When I moved to Washington, D.C. to start my career, I sought a similar neighborhood that did not require a car. While I arrived in DC prior to the creation of Walk Score, I selected a walkable community. Walk Score is a tool that ranks the walkability of a place on a scale from zero (“Must Have a Car”) to 100 (“Walker’s Paradise”).

I grew up in a “very walkable” neighborhood (walk score of 84) and live in one now (walk score 82). While walkability is critical, other attributes matter too, such as the extent of tree canopy cover available to shade the sidewalks on a hot summer day, traffic patterns, how local storm water is managed, and air quality. As a senior advisor working in EPA’s sustainable and healthy communities research program, I work with scientists, engineers, and other experts illuminating those attributes that add up to a healthy environment and how important they are for our own well-being.

One of my tasks as an appointee of the Mayor’s Age-Friendly DC Taskforce was to lead walking audits. Together with individuals of all ages and abilities we documented the absence and conditions of sidewalks, intersection visibility and safety, the presence of curb cuts, and whether individuals with a slow gait had sufficient time to cross. Finally, were benches present to rest or wait for a bus?

Image of Surgeon General at a podium during the "Step it Up!" launch.

Step it Up!

That kind of work is what led to an invitation to represent EPA at the official launch of “Step it Up!”—the Surgeon General’s call to action to promote walking and walkable communities.

Mobility can be a challenge from very early, later in life, or throughout life. It is up us to make changes to ensure that we all can enjoy the independence, health, and environmental benefits of walking.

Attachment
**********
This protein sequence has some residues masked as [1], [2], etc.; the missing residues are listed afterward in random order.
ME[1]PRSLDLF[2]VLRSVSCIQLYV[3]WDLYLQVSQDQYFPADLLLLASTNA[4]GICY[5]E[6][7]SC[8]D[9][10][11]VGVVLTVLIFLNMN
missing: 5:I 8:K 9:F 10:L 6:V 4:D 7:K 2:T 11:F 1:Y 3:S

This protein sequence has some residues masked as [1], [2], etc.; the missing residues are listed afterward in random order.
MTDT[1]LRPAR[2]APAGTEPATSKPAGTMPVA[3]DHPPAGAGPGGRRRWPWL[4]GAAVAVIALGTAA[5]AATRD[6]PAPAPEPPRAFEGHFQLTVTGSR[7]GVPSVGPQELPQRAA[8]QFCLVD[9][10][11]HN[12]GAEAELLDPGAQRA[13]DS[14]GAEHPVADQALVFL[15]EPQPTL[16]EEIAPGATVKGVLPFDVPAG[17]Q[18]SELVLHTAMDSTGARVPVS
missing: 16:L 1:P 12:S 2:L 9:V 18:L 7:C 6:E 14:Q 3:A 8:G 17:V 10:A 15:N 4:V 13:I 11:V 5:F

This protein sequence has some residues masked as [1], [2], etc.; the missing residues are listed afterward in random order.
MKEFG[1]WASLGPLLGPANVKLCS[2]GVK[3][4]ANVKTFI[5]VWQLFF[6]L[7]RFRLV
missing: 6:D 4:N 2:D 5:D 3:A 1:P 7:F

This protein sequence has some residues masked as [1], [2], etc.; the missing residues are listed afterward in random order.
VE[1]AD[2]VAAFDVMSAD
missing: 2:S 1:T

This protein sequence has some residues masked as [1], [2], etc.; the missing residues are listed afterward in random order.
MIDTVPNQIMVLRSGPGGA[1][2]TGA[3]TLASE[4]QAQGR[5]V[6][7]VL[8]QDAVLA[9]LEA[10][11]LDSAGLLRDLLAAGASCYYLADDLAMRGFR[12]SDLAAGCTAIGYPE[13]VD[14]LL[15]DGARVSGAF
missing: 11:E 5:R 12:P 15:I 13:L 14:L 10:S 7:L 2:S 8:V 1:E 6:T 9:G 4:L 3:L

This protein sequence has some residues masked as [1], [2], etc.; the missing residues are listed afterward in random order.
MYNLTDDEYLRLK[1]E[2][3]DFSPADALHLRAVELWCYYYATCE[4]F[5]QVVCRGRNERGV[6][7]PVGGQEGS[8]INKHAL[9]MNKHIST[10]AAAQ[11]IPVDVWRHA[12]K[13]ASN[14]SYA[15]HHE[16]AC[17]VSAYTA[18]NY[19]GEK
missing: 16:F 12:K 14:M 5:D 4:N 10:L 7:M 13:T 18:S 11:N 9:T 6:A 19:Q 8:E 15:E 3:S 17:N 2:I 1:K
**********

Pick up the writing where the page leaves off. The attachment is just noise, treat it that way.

The Surgeon General has it right: a walk is as good as a hit. In my opinion, his Call to Action on Walking and Walkable Communities is a home run.

About the Author: EPA’s Kathy Sykes has been “Stepping it Up” to advance sustainability and healthy communities for more than a decade. She is an expert in issues related to aging in place.


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Fresh and Clean, or Fresh and Green? Thu, 10 Sep 2015 14:53:28 +0000 by Matt Colip

O Street NW, in DC, was revitalized to control stormwater  with 33 individual rain gardens built with native plants.

O Street NW, in DC, was revitalized to control stormwater with 33 individual rain gardens.

I’ve always enjoyed walking along new city streets.  The sidewalks are crisp and clean, free from chewing gum and spill marks.  There are no chassis-rattling potholes in the road.  It’s reminiscent of the new car feel, everything seems minted.

In Washington, D.C., and a growing number of communities in EPA’s Mid-Atlantic Region, residents and businesses are getting a bonus when it comes to new road construction – green features to control stormwater runoff.

The nation’s capital, like many older cities in the United States, is faced with the perpetual challenges of revitalizing streets and managing a combined sewer system that mixes stormwater and sewage into large underground pipes that feed the wastewater treatment plant.  The challenge for city governments is that residents want the fresh and clean feel on their streets, and a guarantee that their sewage will reach the treatment plant and not overflow into a river because too much stormwater has flooded the system.  To meet these demands, the District, under the leadership of Mayor Muriel Bowser, has chosen to build fresh and clean streets that are also fresh and “green.”

I accompanied our EPA Regional Administrator, Shawn M. Garvin, recently as he helped cut the ribbon for one of the District’s newest green street projects – this one along the 200 block of O Street NW, a street that has been closed to traffic since 1977.

In addition to integrating green infrastructure into street rehabilitation, the revitalized O Street now includes 33 individual rain gardens along the sidewalks that are landscaped with native plants. These rain gardens capture the runoff from an area 5,732 square feet in size – about 20% bigger than a standard basketball court – and keep the water out of the sewer system.  Rainwater and sewage that flows into this part of the District’s sewer system risks overflowing into the Anacostia River.  The more stormwater that is diverted from the combined sewer system, the less likely an overflow will occur into the river.

Not only does O Street now capture rainwater, it will have a new tree canopy from the trees planted street along its sidewalks.  These trees will also slurp up stormwater, keeping it from entering the sewer system, and eventually provide shaded areas.  This shade will reduce the heat island effect of the black asphalt.  Overall, the street looks great!